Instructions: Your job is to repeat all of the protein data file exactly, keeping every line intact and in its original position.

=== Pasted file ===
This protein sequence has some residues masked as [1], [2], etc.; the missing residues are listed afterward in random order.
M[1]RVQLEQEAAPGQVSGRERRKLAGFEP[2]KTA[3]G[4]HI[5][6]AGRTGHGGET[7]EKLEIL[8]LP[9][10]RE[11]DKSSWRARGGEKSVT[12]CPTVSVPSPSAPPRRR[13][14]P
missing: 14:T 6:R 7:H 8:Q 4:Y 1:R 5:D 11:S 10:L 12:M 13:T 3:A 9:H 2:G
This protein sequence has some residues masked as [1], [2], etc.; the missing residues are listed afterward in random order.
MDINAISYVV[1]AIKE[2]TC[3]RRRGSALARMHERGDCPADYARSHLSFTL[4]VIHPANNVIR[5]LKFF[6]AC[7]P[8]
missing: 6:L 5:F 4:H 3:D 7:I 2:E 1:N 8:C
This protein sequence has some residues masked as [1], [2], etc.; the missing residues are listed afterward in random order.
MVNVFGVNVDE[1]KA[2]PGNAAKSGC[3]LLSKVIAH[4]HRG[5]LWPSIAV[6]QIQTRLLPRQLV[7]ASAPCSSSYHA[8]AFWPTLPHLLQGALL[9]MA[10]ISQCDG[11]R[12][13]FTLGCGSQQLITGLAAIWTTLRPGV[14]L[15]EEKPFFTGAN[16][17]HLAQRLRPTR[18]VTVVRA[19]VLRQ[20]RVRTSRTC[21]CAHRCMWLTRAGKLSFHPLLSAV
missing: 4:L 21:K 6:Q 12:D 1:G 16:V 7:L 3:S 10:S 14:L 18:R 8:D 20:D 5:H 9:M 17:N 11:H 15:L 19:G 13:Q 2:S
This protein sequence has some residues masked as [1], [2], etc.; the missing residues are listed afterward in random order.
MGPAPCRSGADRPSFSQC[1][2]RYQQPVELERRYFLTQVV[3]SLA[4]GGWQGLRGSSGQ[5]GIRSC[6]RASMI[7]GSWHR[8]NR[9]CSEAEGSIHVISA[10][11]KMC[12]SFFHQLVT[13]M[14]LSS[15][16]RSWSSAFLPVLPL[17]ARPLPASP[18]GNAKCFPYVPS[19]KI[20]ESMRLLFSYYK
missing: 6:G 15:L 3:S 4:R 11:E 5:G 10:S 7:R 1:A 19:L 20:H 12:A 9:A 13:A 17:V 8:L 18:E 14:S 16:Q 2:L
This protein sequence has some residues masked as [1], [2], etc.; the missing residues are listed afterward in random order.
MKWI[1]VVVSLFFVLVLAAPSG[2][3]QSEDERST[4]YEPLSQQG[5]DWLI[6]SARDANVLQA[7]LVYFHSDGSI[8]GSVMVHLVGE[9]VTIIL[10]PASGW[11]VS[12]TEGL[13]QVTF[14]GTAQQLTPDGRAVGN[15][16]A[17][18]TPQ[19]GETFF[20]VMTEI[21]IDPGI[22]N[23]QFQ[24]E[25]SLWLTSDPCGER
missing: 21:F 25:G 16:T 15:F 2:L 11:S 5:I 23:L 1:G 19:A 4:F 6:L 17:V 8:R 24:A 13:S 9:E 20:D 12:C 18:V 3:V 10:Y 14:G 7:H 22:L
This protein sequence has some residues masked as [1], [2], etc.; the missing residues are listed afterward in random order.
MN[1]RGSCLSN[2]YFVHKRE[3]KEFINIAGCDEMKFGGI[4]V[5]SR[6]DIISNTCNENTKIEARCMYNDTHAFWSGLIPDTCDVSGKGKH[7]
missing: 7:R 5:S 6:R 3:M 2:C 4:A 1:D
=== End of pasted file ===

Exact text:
This protein sequence has some residues masked as [1], [2], etc.; the missing residues are listed afterward in random order.
M[1]RVQLEQEAAPGQVSGRERRKLAGFEP[2]KTA[3]G[4]HI[5][6]AGRTGHGGET[7]EKLEIL[8]LP[9][10]RE[11]DKSSWRARGGEKSVT[12]CPTVSVPSPSAPPRRR[13][14]P
missing: 14:T 6:R 7:H 8:Q 4:Y 1:R 5:D 11:S 10:L 12:M 13:T 3:A 9:H 2:G
This protein sequence has some residues masked as [1], [2], etc.; the missing residues are listed afterward in random order.
MDINAISYVV[1]AIKE[2]TC[3]RRRGSALARMHERGDCPADYARSHLSFTL[4]VIHPANNVIR[5]LKFF[6]AC[7]P[8]
missing: 6:L 5:F 4:H 3:D 7:I 2:E 1:N 8:C
This protein sequence has some residues masked as [1], [2], etc.; the missing residues are listed afterward in random order.
MVNVFGVNVDE[1]KA[2]PGNAAKSGC[3]LLSKVIAH[4]HRG[5]LWPSIAV[6]QIQTRLLPRQLV[7]ASAPCSSSYHA[8]AFWPTLPHLLQGALL[9]MA[10]ISQCDG[11]R[12][13]FTLGCGSQQLITGLAAIWTTLRPGV[14]L[15]EEKPFFTGAN[16][17]HLAQRLRPTR[18]VTVVRA[19]VLRQ[20]RVRTSRTC[21]CAHRCMWLTRAGKLSFHPLLSAV
missing: 4:L 21:K 6:Q 12:D 1:G 16:V 7:L 3:S 10:S 14:L 18:R 8:D 20:D 5:H 9:M 17:N 11:H 15:L 19:G 13:Q 2:S
This protein sequence has some residues masked as [1], [2], etc.; the missing residues are listed afterward in random order.
MGPAPCRSGADRPSFSQC[1][2]RYQQPVELERRYFLTQVV[3]SLA[4]GGWQGLRGSSGQ[5]GIRSC[6]RASMI[7]GSWHR[8]NR[9]CSEAEGSIHVISA[10][11]KMC[12]SFFHQLVT[13]M[14]LSS[15][16]RSWSSAFLPVLPL[17]ARPLPASP[18]GNAKCFPYVPS[19]KI[20]ESMRLLFSYYK
missing: 6:G 15:L 3:S 4:R 11:E 5:G 10:S 7:R 1:A 19:L 20:H 12:A 9:A 13:A 17:V 8:L 18:E 14:S 16:Q 2:L
This protein sequence has some residues masked as [1], [2], etc.; the missing residues are listed afterward in random order.
MKWI[1]VVVSLFFVLVLAAPSG[2][3]QSEDERST[4]YEPLSQQG[5]DWLI[6]SARDANVLQA[7]LVYFHSDGSI[8]GSVMVHLVGE[9]VTIIL[10]PASGW[11]VS[12]TEGL[13]QVTF[14]GTAQQLTPDGRAVGN[15][16]A[17][18]TPQ[19]GETFF[20]VMTEI[21]IDPGI[22]N[23]QFQ[24]E[25]SLWLTSDPCGER
missing: 21:F 25:G 16:T 15:F 2:L 11:S 5:I 23:L 1:G 19:A 4:F 6:L 17:V 8:R 24:A 13:S 9:E 20:D 12:C 18:V 3:V 10:Y 14:G 7:H 22:L
This protein sequence has some residues masked as [1], [2], etc.; the missing residues are listed afterward in random order.
MN[1]RGSCLSN[2]YFVHKRE[3]KEFINIAGCDEMKFGGI[4]V[5]SR[6]DIISNTCNENTKIEARCMYNDTHAFWSGLIPDTCDVSGKGKH[7]
missing: 7:R 5:S 6:R 3:M 2:C 4:A 1:D